Women with master’s degrees in England earn less than their male peers who only have bachelor’s degrees, according to the latest data on graduate earnings from the Department for Education.
Women with a postgraduate qualification earn a median salary of £37,000, while men with an undergraduate degree earned a median wage of £38,500 in 2018. Men with postgraduate degrees earned a median of £43,000.
The DfE’s graduate labour market statistics also revealed that white graduates earned a median wage of £27,000, compared with just £22,000 for black graduates. Graduates with first class degrees could also expect to earn more than those with a 2:2 – £27,000 compared with £22,000.
There were regional differences too. London-based graduates earned a median salary of £30,000, while those based in the north-east averaged £21,000.
Up to the age of 30, postgraduates typically earned £9,000 (or 40%) more than those without degrees, according to the data. The gap between postgraduates and undergraduates was £4,500, or 21%.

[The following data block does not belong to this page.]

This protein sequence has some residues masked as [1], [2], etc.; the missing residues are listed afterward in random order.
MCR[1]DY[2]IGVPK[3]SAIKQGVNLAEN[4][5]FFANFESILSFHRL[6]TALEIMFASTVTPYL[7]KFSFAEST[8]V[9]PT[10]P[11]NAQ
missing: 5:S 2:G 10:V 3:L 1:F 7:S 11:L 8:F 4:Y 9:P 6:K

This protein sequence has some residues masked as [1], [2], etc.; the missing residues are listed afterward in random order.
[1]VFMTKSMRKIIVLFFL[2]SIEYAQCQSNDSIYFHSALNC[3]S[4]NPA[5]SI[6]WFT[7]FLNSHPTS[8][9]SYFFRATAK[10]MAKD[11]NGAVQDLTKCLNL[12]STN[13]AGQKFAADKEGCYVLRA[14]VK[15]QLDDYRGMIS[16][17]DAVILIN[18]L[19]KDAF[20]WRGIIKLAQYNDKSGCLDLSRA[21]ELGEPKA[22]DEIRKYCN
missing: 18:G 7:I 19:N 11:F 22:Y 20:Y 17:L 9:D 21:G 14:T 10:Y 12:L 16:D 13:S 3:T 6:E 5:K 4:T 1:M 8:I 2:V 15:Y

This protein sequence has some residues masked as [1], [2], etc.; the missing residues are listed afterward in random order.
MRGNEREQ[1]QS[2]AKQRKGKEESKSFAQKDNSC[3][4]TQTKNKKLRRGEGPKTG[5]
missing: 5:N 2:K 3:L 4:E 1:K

However, the data revealed there was a narrowing gap between graduates and non-graduates. In 2008, those with a degree could expect to earn £6,000 more than those that had not attended university, but 10 years later this gap had reduced to £4,500.
There was also a lower proportion of young graduates in “high skilled” jobs, the DfE found. Young graduates’ high skilled employment rate fell by 4.3 percentage points to 57%.
Universities minister Chris Skidmore said he welcomed the “graduate premium” in pay, despite the gender and ethnicity pay gaps.
He said: “There is clearly much further to go to improve the race and gender pay gap.
“We have introduced a range of reforms in higher education which have a relentless focus on levelling the playing field, so that everyone with the talent and potential can not only go to university, but flourishes there and has the best possible chance of a successful career.”